Second Time Around

I just finished re-reading Harry Potter and the Half-Blood Prince and Harry Potter and the Deathly Hallows. After watching the sixth film I was left with a nagging feeling that some crucial plot points had been left out, so I had to go back and check. As with many good books, once I started I couldn’t stop. I was wrong; the plot points they left out weren’t exactly crucial, they just happened to be my favorite part of the story.

Warning: Spoilers for Prince and Hallows follow.
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Lunar Stories

I recently read three excellent books: The Moon Is A Harsh Mistress by Robert A. Heinlein, Fahrenheit 451 by Ray Bradbury, and 2001: A Space Odyssey by Arthur C. Clarke. In each case, this was my first exposure to the author’s work, and in each case I was thoroughly impressed. Each author has a powerful and distinctive voice; I will not soon confuse these books with anything else I have read. Fahrenheit in particular I recommend to anyone, regardless of their interest in science fiction, for its prose that develops in style and complexity parallel to the story and the protagonist. It’s a shockingly effective technique.

I was more interested, however, in the similarities between Heinlein’s Moon and the middle portion of Clarke’s 2001. Each carefully considers life on the lunar surface, and they reach similar conclusions on many points. There may have been some influence, but with Heinlein’s book released in 1966 and Clarke’s in 1968, the works may be considered contemporary. Naturally, both books make much of the lunar gravity and joke about people trying to descend stairs in 0.17G. Each suggests that we will utilize centripetal force for artificial gravity and extract water from lunar rock. And, most interesting to me, each suggests that the most efficient way to launch people and goods into orbit would be to use a miles-long assisted acceleration ramp. As Heinlein likes to point out, it’s gravitationally uphill to the moon and downhill to Earth. If we’re ever going to build a base on the moon, this seems like a must. I find it amusing than none of NASA’s recent program renovations includes this idea, which is at least half a century old. We certainly have the technology for it, but apparently not the budget.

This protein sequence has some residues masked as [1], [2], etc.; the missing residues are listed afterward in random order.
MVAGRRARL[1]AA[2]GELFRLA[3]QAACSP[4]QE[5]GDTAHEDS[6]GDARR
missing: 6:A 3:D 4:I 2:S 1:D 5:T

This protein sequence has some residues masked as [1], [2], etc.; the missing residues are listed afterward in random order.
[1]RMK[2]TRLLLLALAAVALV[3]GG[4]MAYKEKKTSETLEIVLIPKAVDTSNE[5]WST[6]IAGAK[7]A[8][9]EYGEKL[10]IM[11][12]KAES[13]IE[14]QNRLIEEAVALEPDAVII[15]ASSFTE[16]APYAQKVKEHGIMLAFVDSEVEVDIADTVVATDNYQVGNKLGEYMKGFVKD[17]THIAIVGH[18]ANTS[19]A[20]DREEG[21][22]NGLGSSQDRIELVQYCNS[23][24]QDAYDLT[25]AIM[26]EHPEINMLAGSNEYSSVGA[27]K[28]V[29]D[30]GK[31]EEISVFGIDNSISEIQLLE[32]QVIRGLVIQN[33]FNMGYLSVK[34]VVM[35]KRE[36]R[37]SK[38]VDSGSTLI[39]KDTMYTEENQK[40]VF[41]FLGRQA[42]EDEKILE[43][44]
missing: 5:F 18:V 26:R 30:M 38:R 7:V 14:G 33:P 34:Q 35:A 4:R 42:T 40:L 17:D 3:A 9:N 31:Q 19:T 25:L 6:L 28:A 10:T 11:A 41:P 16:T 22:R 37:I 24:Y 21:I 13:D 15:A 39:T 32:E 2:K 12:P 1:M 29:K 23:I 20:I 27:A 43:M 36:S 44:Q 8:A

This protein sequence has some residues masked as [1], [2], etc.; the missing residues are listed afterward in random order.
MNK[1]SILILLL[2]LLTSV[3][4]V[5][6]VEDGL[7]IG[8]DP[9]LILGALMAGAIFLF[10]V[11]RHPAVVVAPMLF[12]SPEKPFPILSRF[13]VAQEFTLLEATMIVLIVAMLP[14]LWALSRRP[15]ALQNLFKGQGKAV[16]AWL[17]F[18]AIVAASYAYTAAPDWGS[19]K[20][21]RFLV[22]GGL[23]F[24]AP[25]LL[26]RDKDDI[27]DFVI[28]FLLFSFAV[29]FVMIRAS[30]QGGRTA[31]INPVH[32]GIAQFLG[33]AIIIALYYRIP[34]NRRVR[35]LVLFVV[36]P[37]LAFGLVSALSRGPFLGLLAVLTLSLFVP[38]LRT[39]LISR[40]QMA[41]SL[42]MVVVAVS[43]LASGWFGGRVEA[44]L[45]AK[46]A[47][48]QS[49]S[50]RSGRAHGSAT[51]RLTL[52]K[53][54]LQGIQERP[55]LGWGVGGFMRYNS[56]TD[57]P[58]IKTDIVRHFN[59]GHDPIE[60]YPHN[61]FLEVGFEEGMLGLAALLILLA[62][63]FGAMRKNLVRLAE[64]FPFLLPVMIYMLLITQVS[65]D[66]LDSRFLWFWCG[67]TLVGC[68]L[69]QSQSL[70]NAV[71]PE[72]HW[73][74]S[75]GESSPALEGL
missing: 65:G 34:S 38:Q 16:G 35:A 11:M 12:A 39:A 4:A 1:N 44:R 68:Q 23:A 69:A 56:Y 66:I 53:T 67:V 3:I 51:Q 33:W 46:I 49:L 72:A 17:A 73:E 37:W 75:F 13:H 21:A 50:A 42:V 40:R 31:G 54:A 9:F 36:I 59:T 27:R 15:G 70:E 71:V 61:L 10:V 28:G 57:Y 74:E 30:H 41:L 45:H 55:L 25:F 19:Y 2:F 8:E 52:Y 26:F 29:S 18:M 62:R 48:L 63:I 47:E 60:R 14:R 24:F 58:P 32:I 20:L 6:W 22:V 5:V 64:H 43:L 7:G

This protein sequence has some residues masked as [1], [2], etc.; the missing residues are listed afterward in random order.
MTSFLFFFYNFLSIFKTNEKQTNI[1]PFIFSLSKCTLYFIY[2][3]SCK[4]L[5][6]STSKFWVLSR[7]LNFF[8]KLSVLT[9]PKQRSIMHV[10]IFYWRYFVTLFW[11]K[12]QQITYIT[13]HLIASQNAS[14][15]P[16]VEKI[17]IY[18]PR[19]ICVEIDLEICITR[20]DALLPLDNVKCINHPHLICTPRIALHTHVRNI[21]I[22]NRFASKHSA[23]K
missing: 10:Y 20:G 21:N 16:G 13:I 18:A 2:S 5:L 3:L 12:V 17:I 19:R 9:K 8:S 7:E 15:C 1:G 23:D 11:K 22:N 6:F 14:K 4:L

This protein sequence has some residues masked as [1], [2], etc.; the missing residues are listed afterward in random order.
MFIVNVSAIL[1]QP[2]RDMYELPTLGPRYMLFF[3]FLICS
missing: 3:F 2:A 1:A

Each story also considers the future utilization of artificial intelligence, with similar conclusions. In each story, traditional computer architectures have been outstripped by computers modeled on the human brain. In terms of computing power, their estimates are surprisingly accurate: Clarke’s HAL in the year 2001, although vastly powerful, is probably not quite human in terms of intelligence. Heinlein’s Mike from the year 2075 has just become self-aware, but rapidly shows himself to be more intelligent than any of his human companions. With current estimates saying AI and computing power will match human intelligence sometime between 2020 and 2040, these books are very relevant. It’s a humbling thought that we will probably build a moon base and see a computer pass the Turing Test in my lifetime.

That said, the two books have little in common in terms of political views and attitude about humanity. Heinlein is pessimistic (or realistic, depending on who you ask) about human nature and the course of politics, and his book sings the praises of practical Libertarian principles (called “Rational Anarchy” by one of his characters). Clarke is an optimist; he lets humanity get along and be at peace while we explore space, and even assumes we will have grown up enough not to offend an alien intelligence before we’ve sent a human beyond Jupiter. Overall, I think I enjoyed Moon more for its more detailed and realistic vision of the scientific and political implications of living on a different planet. Not to say Clarke isn’t terrific – I just find I enjoy Heinlein for some of the same reasons I enjoy Herbert – his holistic approach to science fiction. Only Heinlein is more relevant, more immediate, and less fantasy (Y’know it takes place in 2075 instead of 10,191).